A magnificent, beguiling tale winding from the postwar rural provinces to Paris, from an English boarding school, to the quiet Pennsylvania home where a woman can live without her past, The Book of Goose is a story of disturbing intimacy and obsession, of exploitation and strength of will, by the celebrated author Yiyun Li.
Fabienne is dead. Her childhood best friend, Agnès, receives the news in America, far from the French countryside where the two girls were raised—the place that Fabienne helped Agnès escape ten years ago. Now, Agnès is free to tell her story.
As children in a war-ravaged, backwater town, they’d built a private world, invisible to everyone but themselves—until Fabienne hatched the plan that would change everything, launching Agnès on an epic trajectory through fame, fortune, and terrible loss.
A Macmillan Audio production from Farrar, Straus and Giroux.
Release date: September 20, 2022
Publisher: Farrar, Straus and Giroux
Print pages: 320
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The Book of Goose
YOU CANNOT CUT AN APPLE with an apple. You cannot cut an orange with an orange. You can, if you have a knife, cut an apple or an orange. Or slice open the underbelly of a fish. Or, if your hands are steady enough and the blade is sharp enough, sever an umbilical cord.
You can slash a book. There are different ways to measure depth, but not many readers measure a book's depth with a knife, making a cut from the first page all the way down to the last. Why not, I wonder.
You can hand the knife to another person, betting with yourself how deep a wound he or she is willing to inflict. You can be the inflicter of the wound.
One half orange plus another half orange do not make a full orange again. And that is where my story begins. An orange that did not think itself good enough for a knife, and an orange that never dreamed of turning itself into a knife. Cut and be cut, neither interested me back then.
MY NAMES IS AGNÈS, but that is not important. You can go into an orchard with a list of names and write them on the oranges, Françoise and Pierre and Diane and Louis, but what difference does it make? What matters to an orange is its orange-ness. The same with me. My name could have been Clémentine, or Odette, or Henrietta, but so? An orange is just an orange, as a doll is a doll. Don't think that once you name a doll, it is different from other dolls. You can bathe it and clothe it and feed it empty air and put it to bed with the lullabies you imagine a mother should be singing to a baby. All the same, the doll, like all dolls, cannot even be called dead, as it was never alive.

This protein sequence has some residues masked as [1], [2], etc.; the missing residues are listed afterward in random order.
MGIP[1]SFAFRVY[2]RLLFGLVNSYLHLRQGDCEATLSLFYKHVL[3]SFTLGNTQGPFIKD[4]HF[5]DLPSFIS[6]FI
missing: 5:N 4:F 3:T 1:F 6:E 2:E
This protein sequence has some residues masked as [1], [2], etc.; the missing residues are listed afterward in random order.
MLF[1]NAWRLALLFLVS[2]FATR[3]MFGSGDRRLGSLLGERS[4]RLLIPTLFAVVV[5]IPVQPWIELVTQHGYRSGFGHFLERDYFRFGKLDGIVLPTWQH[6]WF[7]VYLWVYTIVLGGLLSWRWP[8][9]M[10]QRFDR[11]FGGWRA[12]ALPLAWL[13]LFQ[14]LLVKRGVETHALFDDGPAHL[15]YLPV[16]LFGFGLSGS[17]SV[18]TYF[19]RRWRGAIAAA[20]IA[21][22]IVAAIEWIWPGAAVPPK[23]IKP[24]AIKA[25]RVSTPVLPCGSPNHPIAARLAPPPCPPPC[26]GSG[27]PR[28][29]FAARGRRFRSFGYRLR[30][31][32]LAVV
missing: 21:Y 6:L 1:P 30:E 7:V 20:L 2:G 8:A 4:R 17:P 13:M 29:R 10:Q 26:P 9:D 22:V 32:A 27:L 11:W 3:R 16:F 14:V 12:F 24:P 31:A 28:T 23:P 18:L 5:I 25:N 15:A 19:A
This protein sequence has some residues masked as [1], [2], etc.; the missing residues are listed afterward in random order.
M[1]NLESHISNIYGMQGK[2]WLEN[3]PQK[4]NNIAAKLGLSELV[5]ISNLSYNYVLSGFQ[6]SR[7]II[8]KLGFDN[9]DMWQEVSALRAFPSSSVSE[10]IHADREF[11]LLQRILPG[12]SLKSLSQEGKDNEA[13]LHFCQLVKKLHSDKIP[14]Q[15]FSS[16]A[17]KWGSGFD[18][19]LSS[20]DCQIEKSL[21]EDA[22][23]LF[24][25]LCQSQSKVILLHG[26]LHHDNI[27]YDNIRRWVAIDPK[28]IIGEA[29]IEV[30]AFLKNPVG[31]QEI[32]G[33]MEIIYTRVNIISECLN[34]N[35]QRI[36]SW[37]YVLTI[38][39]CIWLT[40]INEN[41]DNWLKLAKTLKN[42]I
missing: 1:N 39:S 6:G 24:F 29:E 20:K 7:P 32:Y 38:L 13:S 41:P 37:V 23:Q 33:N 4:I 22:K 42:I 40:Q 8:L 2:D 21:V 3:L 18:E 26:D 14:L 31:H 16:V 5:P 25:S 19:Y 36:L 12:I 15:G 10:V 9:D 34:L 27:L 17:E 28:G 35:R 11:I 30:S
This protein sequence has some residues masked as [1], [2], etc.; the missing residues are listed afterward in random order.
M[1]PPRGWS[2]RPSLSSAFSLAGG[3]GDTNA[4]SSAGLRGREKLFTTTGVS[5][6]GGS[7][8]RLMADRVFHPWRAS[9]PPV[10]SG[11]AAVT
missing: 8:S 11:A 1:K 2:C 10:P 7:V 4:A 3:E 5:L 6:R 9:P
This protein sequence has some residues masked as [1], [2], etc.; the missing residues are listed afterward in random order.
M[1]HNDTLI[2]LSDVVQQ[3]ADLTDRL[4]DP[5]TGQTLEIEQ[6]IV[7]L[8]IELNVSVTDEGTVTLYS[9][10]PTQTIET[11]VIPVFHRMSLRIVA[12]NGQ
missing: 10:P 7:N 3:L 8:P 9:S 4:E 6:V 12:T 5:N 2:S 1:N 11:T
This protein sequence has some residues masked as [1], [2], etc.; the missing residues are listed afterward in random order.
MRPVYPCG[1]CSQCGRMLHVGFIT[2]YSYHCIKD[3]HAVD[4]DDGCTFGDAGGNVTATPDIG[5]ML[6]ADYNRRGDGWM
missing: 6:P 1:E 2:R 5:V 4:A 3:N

The name you should pay attention to in this story is Fabienne. Fabienne is not an orange or a knife or a singer of lullabies, but she can make herself into any one of those things. Well, she once could. She is dead now. The news of her death arrived in a letter from my mother, the last of my family still living in Saint Rémy, though my mother was not writing particularly to report the death, but the birth of her own first great-grandchild. Had I remained near her, she would have questioned why I have not given birth to a baby to be added to her collection of grandchildren. This is one good thing about living in America. I am too far away to be her concern. But long before my marriage I stopped being her concern—my fame took care of that.
America and fame: they are equally useful if you want freedom from your mother.
In the postscript of the letter, my mother wrote that Fabienne died the previous month—"de la même manière que sa sœur Joline"—in the same manner as her sister. Joline had died in 1946 in childbirth, when she was seventeen. Fabienne died in 1966, at twenty-seven. You would think twenty years would make childbirth less a killer of women, you would think the same calamity should never strike a family twice, but if you think that way you are likely to be called an idiot by someone, as Fabienne used to call me.